Paul Wolfowitz has always been lucky in his adversaries. Back when he was making his dishonest case for war in Iraq, the would-be watchdogs were snoozing American reporters. When his administration required legal cover for its dubious plans, the would-be critics came from an enfeebled Democratic Party. And, when it came time to sell that wildly unpopular endeavor to the world, the face of the opposition turned out to be a feckless French politician whose own anti-unilateralist credentials were less than rock-solid. Unfortunately for the 3,200 Americans who've been killed and the 24,000 who've been wounded in the ensuing misadventure, the adversaries in Tikrit and Anbar proved far more effective. But now that the war's intellectual architect has moved from bungling things at the Pentagon to bungling things in international development, he's again parrying criticism from folks who aren't exactly easy to love: The overpaid, untaxed bureaucrats of the World Bank. The thing is, that doesn't make them wrong.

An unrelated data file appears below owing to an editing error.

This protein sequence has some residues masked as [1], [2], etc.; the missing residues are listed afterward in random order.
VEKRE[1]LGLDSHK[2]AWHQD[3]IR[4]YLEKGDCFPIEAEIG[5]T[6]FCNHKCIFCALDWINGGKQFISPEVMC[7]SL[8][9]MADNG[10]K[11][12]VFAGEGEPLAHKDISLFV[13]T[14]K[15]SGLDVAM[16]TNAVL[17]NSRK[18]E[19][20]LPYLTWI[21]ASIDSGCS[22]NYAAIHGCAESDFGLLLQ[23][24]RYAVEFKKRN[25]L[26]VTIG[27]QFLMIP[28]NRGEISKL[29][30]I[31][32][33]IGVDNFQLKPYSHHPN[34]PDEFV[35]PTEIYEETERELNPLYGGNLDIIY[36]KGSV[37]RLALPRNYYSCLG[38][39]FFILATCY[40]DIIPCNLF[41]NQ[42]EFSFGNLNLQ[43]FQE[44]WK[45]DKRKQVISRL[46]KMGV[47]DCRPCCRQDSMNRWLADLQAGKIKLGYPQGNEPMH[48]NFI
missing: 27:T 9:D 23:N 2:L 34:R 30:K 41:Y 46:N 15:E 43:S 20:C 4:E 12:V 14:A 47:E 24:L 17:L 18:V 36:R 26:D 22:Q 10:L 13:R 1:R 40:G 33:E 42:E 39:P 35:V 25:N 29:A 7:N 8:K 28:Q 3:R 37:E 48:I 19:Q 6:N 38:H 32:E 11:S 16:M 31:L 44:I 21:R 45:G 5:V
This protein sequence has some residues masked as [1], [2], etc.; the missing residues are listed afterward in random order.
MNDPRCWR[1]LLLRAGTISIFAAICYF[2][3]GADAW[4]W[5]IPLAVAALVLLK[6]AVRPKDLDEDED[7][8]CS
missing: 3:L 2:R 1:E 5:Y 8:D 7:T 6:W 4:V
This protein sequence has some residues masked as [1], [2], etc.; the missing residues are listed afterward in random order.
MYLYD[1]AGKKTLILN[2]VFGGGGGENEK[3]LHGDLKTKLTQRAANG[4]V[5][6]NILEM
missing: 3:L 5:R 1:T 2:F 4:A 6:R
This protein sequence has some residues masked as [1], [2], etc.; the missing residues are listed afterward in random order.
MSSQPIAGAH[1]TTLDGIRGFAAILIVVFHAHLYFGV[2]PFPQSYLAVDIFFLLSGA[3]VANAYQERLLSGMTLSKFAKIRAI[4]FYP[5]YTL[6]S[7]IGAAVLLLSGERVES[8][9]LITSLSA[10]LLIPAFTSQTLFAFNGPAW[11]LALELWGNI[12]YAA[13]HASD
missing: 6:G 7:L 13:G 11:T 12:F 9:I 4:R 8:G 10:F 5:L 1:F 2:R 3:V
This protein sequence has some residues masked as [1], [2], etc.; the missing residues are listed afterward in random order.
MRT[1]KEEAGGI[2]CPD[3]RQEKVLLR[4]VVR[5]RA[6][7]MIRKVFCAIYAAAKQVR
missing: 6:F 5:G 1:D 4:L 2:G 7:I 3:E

The vision of pinstriped Bank staffers booing and hissing their boss last week--when Wolfowitz apologized for helping his girlfriend score a massive raise and a set of guaranteed promotions--is itself amazing. Bank types are usually targets, rather than instigators, of angry springtime protests. Their style of dissent typically involves some muted griping before tucking into a delectable lunch at headquarters' opulent international cafeteria. Wolfowitz may not have brought participatory democracy to the masses in Baghdad, but he seems to have inadvertently bequeathed it to the pampered denizens of 1818 H Street. As criticism of the Bank president mounts, it's therefore no surprise that his defenders have adopted the same tactic they used back in 2003: impeaching the thoroughly impeachable motives of Wolfowitz's most visible critics. "Lets not lose sight of the larger issues--and the grosser scandal" of the corruption long tolerated by the Bank, wrote David Frum. The Wall Street Journal has dedicated two chandelier-rattling editorials to what it terms a "Euro-bureaucracy-media putsch." "The forces of the status quo are now making their power play," the Journal thundered. "The real fight here is over his attempts to make the bank and its borrowers more accountable for results."